In recent years, professional sports have proved that opportunity and the right brand of compromised ethics are all that's necessary to turn a world-class athlete into a world-class doper. But it takes something more to bury such sins beneath vigorous professions of innocence no matter the mountain of evidence to the contrary. Call it ego, call it self-worship, such refusals to come clean smack of desperation to maintain an identity rooted in fraud.
Some consider the prospect of exposure worse than the silent torment of wearing masks. But others, such as Scottish cyclist Dave Millar, have found rest and a path to redemption in the liberating act of confession. In 2004, police found a pair of used Epogen syringes in Millar's apartment. Rather than lawyer up, Millar admitted using the banned substance, a revelation that got him fired, cost him his 2003 world time trial championship, and earned him a two-year suspension from the sport.
Four years later, Millar believes the consequences were well worth the chance to ride clean again. His conscience clear, he hopes to use his experience to spare young riders from trouble and restore the reputation of cycling.
Millar, 31, is an elder statesman on a team of riders with unprecedented commitment to keeping it clean. U.S.-based Slipstream/Chipotle maintains one of the toughest anti-doping programs in all of sports. It employs the services of the Agency for Cycling Ethics, which performs medical analysis on each rider to detect any abnormalities from drugs or blood transfusions.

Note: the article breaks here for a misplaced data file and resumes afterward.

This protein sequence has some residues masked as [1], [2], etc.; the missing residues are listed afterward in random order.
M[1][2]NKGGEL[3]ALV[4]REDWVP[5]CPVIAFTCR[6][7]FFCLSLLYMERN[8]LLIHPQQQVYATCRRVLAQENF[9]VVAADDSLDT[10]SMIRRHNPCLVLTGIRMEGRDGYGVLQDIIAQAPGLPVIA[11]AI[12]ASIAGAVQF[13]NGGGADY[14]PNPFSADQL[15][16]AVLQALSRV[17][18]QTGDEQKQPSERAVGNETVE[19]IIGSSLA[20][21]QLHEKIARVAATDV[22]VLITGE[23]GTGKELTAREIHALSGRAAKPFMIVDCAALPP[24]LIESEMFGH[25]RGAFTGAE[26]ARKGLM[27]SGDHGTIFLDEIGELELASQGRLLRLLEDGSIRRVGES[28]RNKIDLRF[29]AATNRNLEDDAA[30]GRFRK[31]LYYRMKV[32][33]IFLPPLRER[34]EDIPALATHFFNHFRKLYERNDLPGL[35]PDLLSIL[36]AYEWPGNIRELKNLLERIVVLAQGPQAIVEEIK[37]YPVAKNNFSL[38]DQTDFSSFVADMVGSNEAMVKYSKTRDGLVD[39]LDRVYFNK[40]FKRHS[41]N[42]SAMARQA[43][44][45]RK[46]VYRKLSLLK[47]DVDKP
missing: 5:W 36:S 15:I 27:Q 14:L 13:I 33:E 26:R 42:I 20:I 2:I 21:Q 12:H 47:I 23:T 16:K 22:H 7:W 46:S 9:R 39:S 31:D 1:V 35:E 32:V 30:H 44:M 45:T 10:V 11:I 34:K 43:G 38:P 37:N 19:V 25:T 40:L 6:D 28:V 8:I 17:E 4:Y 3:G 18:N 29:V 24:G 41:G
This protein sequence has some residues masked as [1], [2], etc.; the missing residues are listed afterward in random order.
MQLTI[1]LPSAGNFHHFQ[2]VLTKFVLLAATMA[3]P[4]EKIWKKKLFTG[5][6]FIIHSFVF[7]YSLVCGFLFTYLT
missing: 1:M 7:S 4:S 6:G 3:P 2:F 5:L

What's more, Slipstream members train together throughout the year and are in constant communication through team-issued Blackberries. They are required to update regularly their whereabouts on the World Anti-Doping Agency website so as to remain available for drug testing while not competing.
Slipstream creator Jonathan Vaughters, a former rider with the U.S. Postal Service team alongside seven-time Tour de France winner Lance Armstrong, hand-selects team members who welcome the kind of invasive anti-doping measures needed to restore public trust. His latest idea: Assign two compliance officers to each rider during major races and grant access to luggage, hotel rooms, email accounts, and anywhere else that evidence of doping might surface.
Vaughters has placed Slipstream's radical program at the forefront of the team's marketing campaign. More important than winning, he says, is making clean racing cool again.
Not all cyclists see it that way. Andrey Kashechkin, a Kazakh rider who tested positive in the wake of last year's Tour de France, has called the sport's anti-doping tests a violation of human rights. That charge echoes the past efforts of Major League Baseball's players union to block testing for the sake of privacy, a position that punished honest athletes and protected cheaters.
The now red-hot investigation into whether pitcher Roger Clemens used banned substances may never reach satisfactory resolution because no blood or urine samples exist from the time in question. Union boss Donald Fehr promises changes. That's good. But anything short of what athletes like Millar and teams like Slipstream have undertaken is tantamount to serial liars asking for trust with a wink and a handshake.
Those days are long gone. Only the most rigorous, self-imposed transparency can repair the damage done. As some in cycling have learned, so too baseball must accept that honesty at all costs is worthwhile. The truth will destroy reputations-but also set athletes free.
"I don't want to race with monsters anymore," Millar said recently in a New York Times interview. "I want to race with good guys who are trying to make a difference. I want to be that good guy."